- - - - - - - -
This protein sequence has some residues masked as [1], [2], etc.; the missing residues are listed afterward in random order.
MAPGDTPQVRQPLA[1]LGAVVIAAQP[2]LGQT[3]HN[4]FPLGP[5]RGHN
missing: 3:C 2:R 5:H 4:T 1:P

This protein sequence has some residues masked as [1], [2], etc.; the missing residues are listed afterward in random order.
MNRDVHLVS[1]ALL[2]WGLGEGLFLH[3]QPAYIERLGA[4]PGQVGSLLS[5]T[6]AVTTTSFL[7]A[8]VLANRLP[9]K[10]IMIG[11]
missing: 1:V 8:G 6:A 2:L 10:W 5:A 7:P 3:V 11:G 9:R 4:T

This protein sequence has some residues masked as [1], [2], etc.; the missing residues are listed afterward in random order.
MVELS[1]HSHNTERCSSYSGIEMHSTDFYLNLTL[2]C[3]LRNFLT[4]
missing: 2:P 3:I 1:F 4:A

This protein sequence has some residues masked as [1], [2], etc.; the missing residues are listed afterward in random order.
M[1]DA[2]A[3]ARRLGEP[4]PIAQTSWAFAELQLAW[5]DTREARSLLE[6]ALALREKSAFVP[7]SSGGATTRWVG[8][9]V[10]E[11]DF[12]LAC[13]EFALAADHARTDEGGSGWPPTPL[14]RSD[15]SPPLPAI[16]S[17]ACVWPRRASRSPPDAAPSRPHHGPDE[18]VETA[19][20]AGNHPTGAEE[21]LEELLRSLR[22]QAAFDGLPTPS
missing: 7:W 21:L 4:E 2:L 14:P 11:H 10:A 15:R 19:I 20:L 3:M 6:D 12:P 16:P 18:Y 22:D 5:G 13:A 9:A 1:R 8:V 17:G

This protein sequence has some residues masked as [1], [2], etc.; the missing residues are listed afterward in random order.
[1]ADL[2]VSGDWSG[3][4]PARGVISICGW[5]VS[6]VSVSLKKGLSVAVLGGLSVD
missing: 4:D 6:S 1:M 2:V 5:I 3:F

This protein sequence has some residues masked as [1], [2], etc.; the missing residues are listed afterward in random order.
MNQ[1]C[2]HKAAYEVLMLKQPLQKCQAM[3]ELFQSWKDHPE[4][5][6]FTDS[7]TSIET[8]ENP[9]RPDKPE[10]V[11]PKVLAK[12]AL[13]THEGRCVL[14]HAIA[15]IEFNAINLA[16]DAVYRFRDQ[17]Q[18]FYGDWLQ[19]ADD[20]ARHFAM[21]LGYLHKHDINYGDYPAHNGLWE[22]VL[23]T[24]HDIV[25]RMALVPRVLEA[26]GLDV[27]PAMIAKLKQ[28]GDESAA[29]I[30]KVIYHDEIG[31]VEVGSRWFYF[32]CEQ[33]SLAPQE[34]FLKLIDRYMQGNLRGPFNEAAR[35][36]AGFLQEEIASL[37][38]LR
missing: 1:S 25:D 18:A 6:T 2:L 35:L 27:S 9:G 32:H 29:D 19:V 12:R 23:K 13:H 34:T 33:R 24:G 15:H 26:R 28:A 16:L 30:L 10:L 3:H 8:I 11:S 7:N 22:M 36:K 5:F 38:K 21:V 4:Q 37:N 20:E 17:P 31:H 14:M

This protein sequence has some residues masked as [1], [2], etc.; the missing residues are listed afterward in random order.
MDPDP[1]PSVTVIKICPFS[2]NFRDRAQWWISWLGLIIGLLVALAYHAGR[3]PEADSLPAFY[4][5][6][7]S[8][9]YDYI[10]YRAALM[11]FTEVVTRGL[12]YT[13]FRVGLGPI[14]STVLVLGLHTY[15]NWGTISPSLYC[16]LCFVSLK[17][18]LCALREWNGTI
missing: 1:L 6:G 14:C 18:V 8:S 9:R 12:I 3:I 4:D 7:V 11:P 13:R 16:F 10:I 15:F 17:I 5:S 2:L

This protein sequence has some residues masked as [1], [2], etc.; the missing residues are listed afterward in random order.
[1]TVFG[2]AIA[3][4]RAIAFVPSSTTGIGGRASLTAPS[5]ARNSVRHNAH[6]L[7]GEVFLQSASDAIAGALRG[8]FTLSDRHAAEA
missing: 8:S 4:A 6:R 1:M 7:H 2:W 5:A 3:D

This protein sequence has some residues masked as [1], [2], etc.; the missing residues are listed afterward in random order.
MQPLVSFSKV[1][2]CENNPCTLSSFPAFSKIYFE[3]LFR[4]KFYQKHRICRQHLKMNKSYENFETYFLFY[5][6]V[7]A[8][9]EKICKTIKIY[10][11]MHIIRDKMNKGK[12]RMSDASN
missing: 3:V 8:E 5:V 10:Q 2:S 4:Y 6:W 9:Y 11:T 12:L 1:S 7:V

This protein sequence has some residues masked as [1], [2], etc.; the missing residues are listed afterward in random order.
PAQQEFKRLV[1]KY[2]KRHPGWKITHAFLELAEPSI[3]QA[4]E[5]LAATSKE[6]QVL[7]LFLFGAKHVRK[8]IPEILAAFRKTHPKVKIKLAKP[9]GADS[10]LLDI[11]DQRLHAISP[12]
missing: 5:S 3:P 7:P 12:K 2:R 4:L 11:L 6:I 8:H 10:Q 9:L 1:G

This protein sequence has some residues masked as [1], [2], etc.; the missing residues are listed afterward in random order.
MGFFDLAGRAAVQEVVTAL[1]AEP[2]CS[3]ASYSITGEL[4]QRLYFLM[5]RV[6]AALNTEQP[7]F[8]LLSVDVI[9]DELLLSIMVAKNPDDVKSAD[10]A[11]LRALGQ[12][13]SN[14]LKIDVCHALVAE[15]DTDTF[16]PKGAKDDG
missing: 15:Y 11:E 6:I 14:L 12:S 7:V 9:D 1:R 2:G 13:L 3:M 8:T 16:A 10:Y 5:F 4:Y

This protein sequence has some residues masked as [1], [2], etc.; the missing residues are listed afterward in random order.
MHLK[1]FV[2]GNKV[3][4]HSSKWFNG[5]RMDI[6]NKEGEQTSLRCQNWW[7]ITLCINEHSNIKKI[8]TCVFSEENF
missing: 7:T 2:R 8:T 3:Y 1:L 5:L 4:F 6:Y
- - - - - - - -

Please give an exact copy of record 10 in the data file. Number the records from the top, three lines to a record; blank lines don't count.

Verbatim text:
This protein sequence has some residues masked as [1], [2], etc.; the missing residues are listed afterward in random order.
PAQQEFKRLV[1]KY[2]KRHPGWKITHAFLELAEPSI[3]QA[4]E[5]LAATSKE[6]QVL[7]LFLFGAKHVRK[8]IPEILAAFRKTHPKVKIKLAKP[9]GADS[10]LLDI[11]DQRLHAISP[12]
missing: 5:S 3:P 7:P 12:K 2:R 4:L 11:L 6:I 8:H 10:Q 9:L 1:G